What to Know About Seniors & Falling
Seniors currently make up the largest demographic in the country and every year about one third of the senior population has a fall at home or while they are out. Unfortunately less than half of seniors will inform their doctors about a fall if they don’t think it was serious.
The truth is that it’s hard to tell right away how serious a fall was unless there is a broken bone or other obvious injury such as bruising or scrapes. Many injuries will only become apparent after a few days and by then they could be more serious than they were initially. About one out of every five falls results in a serious injury, many of which are traumatic brain injuries. It is imperative that, after a fall, the senior is given proper medical attention, no matter how minor the fall may seem at first.
Psychological damage can also occur after a fall; many seniors will become frightened of falling again and will restrict their everyday activities because of this fear. Unfortunately this is counter-productive because when a person is less active they become weaker and are actually more prone to falling.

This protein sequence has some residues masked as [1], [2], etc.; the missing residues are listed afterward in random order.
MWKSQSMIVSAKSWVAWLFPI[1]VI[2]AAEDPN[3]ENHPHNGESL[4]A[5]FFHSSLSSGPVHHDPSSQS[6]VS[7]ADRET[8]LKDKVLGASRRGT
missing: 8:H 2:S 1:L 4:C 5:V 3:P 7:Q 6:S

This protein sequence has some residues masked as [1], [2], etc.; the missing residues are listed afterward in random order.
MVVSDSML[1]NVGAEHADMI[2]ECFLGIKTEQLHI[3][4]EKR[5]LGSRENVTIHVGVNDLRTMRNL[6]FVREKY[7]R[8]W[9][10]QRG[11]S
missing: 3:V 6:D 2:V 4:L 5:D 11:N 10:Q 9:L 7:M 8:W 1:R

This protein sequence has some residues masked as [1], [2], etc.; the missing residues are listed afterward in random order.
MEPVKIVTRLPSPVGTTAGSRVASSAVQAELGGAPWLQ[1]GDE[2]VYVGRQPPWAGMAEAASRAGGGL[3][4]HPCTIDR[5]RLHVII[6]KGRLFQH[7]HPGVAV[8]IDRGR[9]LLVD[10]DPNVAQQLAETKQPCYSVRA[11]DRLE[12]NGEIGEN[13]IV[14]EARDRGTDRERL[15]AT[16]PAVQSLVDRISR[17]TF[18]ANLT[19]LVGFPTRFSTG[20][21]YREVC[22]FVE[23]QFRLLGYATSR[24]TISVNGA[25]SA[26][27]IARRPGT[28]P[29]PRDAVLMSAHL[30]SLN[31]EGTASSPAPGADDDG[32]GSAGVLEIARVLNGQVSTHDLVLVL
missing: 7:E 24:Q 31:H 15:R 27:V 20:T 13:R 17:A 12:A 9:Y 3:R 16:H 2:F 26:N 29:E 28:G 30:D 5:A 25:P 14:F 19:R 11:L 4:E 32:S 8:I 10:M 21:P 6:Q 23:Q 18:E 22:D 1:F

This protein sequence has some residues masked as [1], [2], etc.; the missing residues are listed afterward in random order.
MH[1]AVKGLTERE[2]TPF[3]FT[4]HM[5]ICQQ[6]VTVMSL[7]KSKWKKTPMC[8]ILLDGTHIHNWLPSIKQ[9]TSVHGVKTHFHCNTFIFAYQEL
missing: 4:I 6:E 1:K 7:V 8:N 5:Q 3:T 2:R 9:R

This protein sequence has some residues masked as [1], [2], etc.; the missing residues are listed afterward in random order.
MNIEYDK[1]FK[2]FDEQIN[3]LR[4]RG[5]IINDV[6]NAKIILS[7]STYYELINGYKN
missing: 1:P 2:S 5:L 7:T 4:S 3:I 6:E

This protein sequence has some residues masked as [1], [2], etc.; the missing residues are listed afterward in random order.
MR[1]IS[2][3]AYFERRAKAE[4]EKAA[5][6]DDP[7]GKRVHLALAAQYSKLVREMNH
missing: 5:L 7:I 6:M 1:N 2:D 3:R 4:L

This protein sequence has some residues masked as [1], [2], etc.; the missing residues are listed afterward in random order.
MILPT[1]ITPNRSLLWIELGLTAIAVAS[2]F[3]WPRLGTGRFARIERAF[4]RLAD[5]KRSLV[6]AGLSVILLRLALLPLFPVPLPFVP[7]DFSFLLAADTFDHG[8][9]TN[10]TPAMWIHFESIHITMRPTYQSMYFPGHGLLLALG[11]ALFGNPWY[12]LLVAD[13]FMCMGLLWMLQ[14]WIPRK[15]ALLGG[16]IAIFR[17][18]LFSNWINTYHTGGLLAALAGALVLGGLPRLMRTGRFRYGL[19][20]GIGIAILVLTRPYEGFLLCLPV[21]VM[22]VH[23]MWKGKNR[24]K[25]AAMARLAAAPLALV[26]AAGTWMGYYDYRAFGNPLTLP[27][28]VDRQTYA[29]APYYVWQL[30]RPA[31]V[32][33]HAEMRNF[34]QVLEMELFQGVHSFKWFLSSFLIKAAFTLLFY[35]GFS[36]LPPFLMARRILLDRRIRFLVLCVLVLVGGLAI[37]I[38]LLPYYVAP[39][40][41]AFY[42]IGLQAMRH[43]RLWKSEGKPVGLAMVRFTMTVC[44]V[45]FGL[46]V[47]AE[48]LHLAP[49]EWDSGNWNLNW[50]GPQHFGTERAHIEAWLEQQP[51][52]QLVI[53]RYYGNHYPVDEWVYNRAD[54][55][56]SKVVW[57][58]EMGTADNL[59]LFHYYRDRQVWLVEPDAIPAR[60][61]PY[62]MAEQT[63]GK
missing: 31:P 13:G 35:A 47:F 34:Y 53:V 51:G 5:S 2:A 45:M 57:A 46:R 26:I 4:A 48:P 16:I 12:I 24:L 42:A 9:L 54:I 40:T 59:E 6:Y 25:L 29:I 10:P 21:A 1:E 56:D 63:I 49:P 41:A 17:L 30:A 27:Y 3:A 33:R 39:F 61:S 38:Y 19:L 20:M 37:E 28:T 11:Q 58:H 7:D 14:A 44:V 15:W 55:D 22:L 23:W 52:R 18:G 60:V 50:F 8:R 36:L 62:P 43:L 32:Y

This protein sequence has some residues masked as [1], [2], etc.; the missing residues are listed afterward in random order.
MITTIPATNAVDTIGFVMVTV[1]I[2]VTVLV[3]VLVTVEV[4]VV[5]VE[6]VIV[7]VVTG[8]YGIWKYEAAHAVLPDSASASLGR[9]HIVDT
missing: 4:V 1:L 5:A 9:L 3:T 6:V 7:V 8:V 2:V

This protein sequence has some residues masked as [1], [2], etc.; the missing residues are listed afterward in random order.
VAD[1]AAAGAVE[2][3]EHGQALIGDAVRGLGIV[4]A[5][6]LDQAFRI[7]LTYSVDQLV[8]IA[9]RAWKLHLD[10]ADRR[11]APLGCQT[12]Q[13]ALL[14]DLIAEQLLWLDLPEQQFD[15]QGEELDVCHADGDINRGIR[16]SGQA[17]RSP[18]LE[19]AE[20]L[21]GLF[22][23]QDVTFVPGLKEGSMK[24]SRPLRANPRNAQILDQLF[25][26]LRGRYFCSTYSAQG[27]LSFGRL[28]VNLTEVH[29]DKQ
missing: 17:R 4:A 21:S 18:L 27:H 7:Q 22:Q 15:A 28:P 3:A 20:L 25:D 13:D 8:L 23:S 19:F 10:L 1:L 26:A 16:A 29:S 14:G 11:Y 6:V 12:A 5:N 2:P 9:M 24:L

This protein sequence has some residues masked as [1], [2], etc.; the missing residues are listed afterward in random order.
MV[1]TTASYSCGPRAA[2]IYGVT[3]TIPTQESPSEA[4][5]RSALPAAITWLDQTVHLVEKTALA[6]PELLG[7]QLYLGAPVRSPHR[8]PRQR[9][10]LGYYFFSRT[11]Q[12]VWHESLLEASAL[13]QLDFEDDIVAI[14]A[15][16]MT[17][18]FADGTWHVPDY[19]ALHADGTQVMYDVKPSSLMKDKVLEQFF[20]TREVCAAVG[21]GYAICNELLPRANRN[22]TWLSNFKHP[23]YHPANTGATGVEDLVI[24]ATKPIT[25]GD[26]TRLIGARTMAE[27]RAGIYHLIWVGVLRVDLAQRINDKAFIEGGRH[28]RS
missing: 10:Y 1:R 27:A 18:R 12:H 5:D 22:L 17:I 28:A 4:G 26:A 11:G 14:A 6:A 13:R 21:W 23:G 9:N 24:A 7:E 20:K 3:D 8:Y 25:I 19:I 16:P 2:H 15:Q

Some contributing factors to falling are:
- Physical weakness
- Vitamin D deficiency
- Conditions that affect balance – such as vertigo or inner ear problems
- Medications that make the user drowsy
- Hazards within the home or outside environment – loose rugs, clutter etc
Prevent the risk of falling by keeping the home empty of clutter, monitoring the person’s physical strength and the medications that they take, and having someone close by who will remain alert and on the lookout for potential falls.
Safe Care can offer you free consultations to assess the needs of you or your loved ones; our services range from companionship to 24-hour care. Having a caretaker around will significantly reduce the likelihood of a fall and will also reduce any injuries that might happen as a result of a fall.